The rise of BJP as the number one party is an outcome of the strong support it received from the upper castes over the last three decades.
During the recent state elections in Madhya Pradesh and Rajasthan, many upper caste voices expressed their unhappiness with the Modi government.
“We had big hopes that Modi would scrap the reservation policy when he came to power, but he seems just like any other leader. If he can’t scrap reservation, then he should give reservation in jobs to upper caste people as well,” a 50-year-old Rajput woman from the Rewa district in Madhya Pradesh told me last year. “Poor people are also present in the upper castes; he (Modi) has a responsibility to lift them up as well.”
So, is the Modi government trying to mellow down the upper caste ire before the 2019 Lok Sabha elections? The latest 10 per cent job reservation for the ‘economically weaker’ upper castes would make it seem so. We need not mention here in detail that the upper castes, especially in the Hindi heartland, form the core voter base of the BJP. They not only vote for the BJP, but also influence the ideology and policies of the party.
BJP’s upper caste vote
The rise of the BJP as the number one party in India is an outcome of the strong support it received from the upper castes over the last three decades, such as the Brahmins, Baniyas and Rajputs. The upper caste vote was one of the major reasons for the BJP’s grand victory in the 2014 elections. The upper castes also campaigned and influenced other voters to vote for the BJP.
However, for some time now, all has not been well between the BJP and the upper castes. The BJP is still a favourite among the upper castes, but their enthusiasm and energy for the party have been reducing. The unhappiness with the BJP is also due to the amendment bill brought by the Modi government against the Supreme Court’s dilution of the SC/ST (Prevention of Atrocities) Act.
S.M. Shukla, a 40-year-old Brahmin lawyer from Katni district, described his unhappiness with the BJP: “We have been supporting the BJP with all our energy for a long time, but see what they have done to us. They were supposed to scrap Article 370 in J&K, but instead, they have scrapped Section 377. Then, the adultery verdict of the Supreme Court dealt a blow to our Hindu religion”.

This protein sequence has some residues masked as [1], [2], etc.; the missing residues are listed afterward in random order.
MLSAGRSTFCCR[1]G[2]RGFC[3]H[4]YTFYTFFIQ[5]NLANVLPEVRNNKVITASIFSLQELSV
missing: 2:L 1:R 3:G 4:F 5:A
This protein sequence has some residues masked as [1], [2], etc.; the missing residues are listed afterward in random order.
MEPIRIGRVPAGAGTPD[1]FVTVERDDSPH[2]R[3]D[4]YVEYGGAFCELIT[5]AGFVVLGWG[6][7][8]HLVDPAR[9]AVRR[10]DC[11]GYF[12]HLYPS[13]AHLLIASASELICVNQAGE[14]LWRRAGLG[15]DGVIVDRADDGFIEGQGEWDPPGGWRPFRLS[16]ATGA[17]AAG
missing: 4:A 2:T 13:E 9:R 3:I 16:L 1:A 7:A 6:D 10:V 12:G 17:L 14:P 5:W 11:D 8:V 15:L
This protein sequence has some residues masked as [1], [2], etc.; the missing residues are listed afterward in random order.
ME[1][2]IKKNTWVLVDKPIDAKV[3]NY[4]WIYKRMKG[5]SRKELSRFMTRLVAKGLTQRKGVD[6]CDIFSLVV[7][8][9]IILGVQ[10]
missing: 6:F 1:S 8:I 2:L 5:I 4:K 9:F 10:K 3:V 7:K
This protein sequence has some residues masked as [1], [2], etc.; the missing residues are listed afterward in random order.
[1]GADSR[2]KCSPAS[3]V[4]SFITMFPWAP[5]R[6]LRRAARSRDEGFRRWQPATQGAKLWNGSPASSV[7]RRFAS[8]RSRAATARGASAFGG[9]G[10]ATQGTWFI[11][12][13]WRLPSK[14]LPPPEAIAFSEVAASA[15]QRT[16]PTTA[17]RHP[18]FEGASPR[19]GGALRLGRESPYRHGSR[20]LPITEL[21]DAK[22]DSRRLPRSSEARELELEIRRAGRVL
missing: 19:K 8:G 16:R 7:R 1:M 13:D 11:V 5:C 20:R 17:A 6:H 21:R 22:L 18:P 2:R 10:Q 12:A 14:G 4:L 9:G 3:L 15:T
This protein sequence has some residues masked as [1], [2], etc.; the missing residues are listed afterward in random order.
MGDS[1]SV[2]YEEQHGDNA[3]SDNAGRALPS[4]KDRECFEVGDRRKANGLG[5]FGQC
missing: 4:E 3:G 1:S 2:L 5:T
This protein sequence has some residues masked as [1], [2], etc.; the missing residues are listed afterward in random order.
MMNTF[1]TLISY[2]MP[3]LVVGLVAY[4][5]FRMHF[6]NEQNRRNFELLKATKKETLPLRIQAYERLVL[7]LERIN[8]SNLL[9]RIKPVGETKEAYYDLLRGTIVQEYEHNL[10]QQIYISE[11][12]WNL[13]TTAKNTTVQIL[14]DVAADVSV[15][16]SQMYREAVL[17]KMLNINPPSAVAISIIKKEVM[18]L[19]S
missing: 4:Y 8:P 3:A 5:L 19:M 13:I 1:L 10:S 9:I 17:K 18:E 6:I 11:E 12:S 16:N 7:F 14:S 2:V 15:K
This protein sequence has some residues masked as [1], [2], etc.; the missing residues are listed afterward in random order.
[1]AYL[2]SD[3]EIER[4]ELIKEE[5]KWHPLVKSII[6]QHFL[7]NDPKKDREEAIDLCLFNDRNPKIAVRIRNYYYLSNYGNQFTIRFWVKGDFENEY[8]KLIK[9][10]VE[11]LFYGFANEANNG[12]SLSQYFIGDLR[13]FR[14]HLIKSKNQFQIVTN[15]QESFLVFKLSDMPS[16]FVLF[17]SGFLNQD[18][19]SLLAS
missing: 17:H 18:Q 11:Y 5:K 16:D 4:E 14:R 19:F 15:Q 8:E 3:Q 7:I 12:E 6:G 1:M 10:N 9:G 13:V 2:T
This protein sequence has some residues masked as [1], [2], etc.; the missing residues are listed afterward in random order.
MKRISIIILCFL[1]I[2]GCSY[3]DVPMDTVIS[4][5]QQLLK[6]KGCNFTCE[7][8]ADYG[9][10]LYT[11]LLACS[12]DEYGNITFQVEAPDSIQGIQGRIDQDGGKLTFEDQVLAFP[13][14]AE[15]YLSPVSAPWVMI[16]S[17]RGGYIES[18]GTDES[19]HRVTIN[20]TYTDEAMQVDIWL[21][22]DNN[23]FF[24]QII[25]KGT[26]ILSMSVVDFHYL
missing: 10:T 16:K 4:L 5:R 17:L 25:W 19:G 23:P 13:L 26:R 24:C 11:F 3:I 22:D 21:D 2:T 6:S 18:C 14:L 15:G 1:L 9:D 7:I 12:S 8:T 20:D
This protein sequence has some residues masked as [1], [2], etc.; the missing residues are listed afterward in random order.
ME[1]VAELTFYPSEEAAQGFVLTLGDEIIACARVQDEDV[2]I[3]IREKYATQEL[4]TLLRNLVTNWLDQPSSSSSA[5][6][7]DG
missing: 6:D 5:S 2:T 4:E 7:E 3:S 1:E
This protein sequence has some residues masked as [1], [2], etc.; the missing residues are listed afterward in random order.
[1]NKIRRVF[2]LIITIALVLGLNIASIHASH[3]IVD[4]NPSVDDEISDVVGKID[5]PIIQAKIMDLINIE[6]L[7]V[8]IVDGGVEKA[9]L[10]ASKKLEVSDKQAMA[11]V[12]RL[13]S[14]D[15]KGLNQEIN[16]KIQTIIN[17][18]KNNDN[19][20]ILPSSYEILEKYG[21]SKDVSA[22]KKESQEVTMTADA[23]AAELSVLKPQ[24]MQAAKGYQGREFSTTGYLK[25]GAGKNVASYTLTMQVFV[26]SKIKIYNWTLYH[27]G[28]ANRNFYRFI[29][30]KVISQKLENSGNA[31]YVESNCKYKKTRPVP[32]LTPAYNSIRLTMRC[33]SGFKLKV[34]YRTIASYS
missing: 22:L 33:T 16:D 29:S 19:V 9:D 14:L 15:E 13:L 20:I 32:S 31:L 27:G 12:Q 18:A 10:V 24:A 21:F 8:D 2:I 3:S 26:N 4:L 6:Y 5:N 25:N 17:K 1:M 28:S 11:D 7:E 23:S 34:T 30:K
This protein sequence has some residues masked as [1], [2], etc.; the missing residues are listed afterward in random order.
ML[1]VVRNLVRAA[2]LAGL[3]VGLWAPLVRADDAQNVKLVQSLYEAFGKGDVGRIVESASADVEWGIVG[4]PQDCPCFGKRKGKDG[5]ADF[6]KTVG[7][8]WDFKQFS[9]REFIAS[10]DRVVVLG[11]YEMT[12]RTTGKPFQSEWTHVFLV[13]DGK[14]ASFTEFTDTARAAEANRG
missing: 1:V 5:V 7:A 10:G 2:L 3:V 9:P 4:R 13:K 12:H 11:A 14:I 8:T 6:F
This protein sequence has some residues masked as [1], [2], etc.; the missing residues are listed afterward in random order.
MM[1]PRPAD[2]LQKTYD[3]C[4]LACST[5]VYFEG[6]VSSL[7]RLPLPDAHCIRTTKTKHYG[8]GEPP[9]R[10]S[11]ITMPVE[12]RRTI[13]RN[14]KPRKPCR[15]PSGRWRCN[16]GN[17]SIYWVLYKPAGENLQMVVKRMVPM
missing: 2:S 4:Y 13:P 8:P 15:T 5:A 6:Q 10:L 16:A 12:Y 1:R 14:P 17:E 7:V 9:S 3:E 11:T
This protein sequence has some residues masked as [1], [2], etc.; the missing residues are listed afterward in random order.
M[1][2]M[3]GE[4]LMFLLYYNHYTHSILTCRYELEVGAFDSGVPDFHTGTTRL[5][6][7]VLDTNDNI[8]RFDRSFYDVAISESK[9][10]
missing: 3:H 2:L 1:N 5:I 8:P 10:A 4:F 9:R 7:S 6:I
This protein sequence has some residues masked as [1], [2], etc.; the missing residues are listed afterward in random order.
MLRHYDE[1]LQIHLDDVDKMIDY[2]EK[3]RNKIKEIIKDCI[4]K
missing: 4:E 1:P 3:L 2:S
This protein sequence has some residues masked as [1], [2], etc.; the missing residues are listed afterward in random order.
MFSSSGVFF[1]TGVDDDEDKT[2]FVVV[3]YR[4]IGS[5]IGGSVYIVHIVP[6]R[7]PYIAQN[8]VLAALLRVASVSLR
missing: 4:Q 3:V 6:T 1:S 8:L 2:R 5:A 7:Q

“We will again support the BJP, but how can I ask my fellow citizens to support the BJP? On what basis?” he added.
Also read: Why Modi govt wants quota for upper castes — their state is as pathetic as OBCs
The core and floating voters
In electoral politics, theoretically, there are two kinds of voters – the core voter and the floating voter.
Core voters are those who support a particular party continuously, and follow the party’s ideology and their policies. The floating voters never stick with one particular party, and they change their mind according to the mood of the nation.
To win an election, parties, in their manifestos, project their ideology and policies in a manner in which they can satisfy their core voters as well as attract the floating voters.
In the early 1990s, to mobilise and attract Hindu voters, the BJP led a massive campaign to build a Ram temple in Ayodhya, which was a reaction against the implementation of OBC reservation in jobs and education by then V.P. Singh government. More or less they succeeded in retaining the upper caste support for a long time. However, the BJP could not scrap the OBC reservation, or build the Ram temple.
Now, with just three months left for the next big election, the Ram temple issue is in court and the government has ruled out an immediate ordinance. Therefore, the BJP desperately needs an issue that can satisfy its core voters.
The double-edged sword
The demand for reservation to the economically backward among the upper castes is not new, but the cabinet’s approval for this just a few months before the election can prove to be a double-edged sword for the BJP.
The benefits of this decision for the BJP are many. It would send a positive signal to the upper caste that the party is taking care of them, and this would translate into votes in the 2019 election. Another benefit would be that the upper castes might not be able to criticise the reservation policy anymore (at least not in the public domain), and therefore, those communities who already get reservation would not be scared that theirs would be scrapped.
However, the biggest challenge for the BJP will be the implementation of this decision in the coming months. This move needs a constitutional amendment and the current government has only one Parliament session left to do so. The situation looks tough.
Moreover, it will be quite the task to provide so many government jobs in the first place. Do we have enough government jobs to accommodate the aspirations of the educated youth of this country? Here, one needs to remember that in last three decades, in the post-Mandal-Mandir-Market India, literacy rates have risen. Education and jobs are the two major things that empower an individual and/or their community. Therefore, the demand for more jobs has been increasing and development can’t be inclusive without providing jobs to people. In the jobless growth of this country, where the number of government jobs has been reducing consistently, would it be possible to fulfil the hope of inclusive development of the youth?
The author is an independent researcher and election analyst. He has worked with Ashoka University, CPR and Lokniti, CSDS.
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